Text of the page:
The reality is that New Zealand cannot continue down the path of ruining our environment for temporary economic gain. We cannot go on rewarding polluters and punishing sustainable, efficient operators. New Zealanders are tired of having to pick up the repair bill for the damage caused by pollution.”
It is interesting to contrast that with a statement issued on the same day by Bruce Gordon, Chairman of Horizons: ‘Another aspect of land management (by Horizons) is ensuring that nutrient leaching levels are kept at a level where they are not having a detrimental environmental impact on our waterways. The One Plan is a policy document that outlines nutrient leaching limits for certain catchments. While the implementation of this document has recently been questioned, Horizons is committed to finding a way forward and will be undertaking informative community meetings throughout the Region to discuss the next steps.’
If you call being found to be acting unlawfully by the Environment Court, ‘being questioned’. That doesn’t imply a whole lot of ownership of the problem to us. We also understand that Horizons has been unable to agree on a lawful way of implementing its own plan, and is taking about redrafting the whole thing from scratch. Does that mean another decade of prevarication and argument while our public waterways, which Horizons are charged with managing, continue to deteriorate?
While the government cites William Blackstone (an early authority on English common law) to the effect that “no one owns the water”, Blackstone was equally adamant that no water user has the right to pollute, foul, corrupt or divert and stop waterways in ways that deprive others of their “lawful enjoyment”. This might be news to many dairy farmers, foresters and developers in New Zealand.
The legal rights of all citizens to enjoy waterways across New Zealand should underpin the work of a Waterways Commission. It is vital that the application of rational, science-based national standards for fresh water is nationally monitored by an independent body, to ensure that the management of waterways and any funding from water rights are not hijacked by political or private interests.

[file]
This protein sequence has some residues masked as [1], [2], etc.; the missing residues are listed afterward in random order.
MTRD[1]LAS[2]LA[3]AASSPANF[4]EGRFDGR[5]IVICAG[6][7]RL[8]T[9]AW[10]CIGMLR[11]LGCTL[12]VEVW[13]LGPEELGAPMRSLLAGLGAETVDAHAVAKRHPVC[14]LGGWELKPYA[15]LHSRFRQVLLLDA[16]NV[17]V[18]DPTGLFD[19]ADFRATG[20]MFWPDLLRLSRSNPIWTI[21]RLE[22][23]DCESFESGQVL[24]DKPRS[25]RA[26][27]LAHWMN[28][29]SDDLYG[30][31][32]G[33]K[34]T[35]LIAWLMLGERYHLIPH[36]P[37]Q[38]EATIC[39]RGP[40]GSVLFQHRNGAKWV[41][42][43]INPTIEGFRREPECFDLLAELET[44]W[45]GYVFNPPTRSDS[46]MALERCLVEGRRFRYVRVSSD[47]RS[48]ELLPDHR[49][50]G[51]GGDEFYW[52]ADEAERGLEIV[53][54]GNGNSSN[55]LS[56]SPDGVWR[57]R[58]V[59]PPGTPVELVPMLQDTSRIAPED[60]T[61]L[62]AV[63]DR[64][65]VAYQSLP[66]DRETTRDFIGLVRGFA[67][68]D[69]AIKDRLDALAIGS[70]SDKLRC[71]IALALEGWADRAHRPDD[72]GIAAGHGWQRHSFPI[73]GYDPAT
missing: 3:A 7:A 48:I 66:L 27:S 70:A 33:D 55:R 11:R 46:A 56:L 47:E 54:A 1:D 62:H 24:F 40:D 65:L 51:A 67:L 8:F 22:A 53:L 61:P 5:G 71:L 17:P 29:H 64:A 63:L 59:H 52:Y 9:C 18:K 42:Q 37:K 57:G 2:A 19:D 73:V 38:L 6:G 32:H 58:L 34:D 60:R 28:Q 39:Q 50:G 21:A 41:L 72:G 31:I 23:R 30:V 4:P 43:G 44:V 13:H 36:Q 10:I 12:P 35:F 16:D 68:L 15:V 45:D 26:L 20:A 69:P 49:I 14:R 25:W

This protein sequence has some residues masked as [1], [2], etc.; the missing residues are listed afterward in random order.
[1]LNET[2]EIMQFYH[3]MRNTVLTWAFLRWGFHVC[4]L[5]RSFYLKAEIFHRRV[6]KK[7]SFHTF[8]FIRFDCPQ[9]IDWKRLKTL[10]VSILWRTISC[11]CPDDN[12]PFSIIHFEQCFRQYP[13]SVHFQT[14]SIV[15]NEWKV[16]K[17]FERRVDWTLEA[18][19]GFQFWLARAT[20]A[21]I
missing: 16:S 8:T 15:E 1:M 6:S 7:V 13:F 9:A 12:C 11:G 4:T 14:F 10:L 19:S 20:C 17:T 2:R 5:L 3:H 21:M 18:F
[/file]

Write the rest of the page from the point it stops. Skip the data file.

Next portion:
If charging for the commercial use of fresh water is ever introduced, it is imperative that this income flow is not privatised. All New Zealand citizens have a stake in the country’s waterways, and if water charges are introduced, this funding should be dedicated to improving fresh water quality for the benefit of all.
The OECD’s report is a call to action. Declining standards for fresh water in New Zealand must be decisively tackled. A Waterways Commission – one that is truly independent and well resourced, reconciles the rights and responsibilities of iwi with those of other citizens, and takes good care of our waterways – would bring urgency and national oversight to this task.
Twenty years since the publication of the original The State of New Zealand’s Environment report, taxpayers money is still being used to both subsidise agricultural intensification, and clean up the resultant mess; private individuals have to fund legal challenges to regional authorities, just to get them to obey the law and their own rules on pollution; and industry, regional authorities and environmentalists are still talking past each other about blame, while both the science and the legal responsibilities are quite clear. It is difficult not to be cynical about the future of our public waterways. We all knew it was coming, and we exacerbated rather than prevented it. That fact isn’t lost on the rest of the world, and our trading partners. The pity is that after twenty, often bitter, years, the landing (if we can affect one) is likely to be hard and difficult, rather than smooth.
Graham Carter and Ken Sims
New Zealand Federation of Freshwater Anglers (Inc.)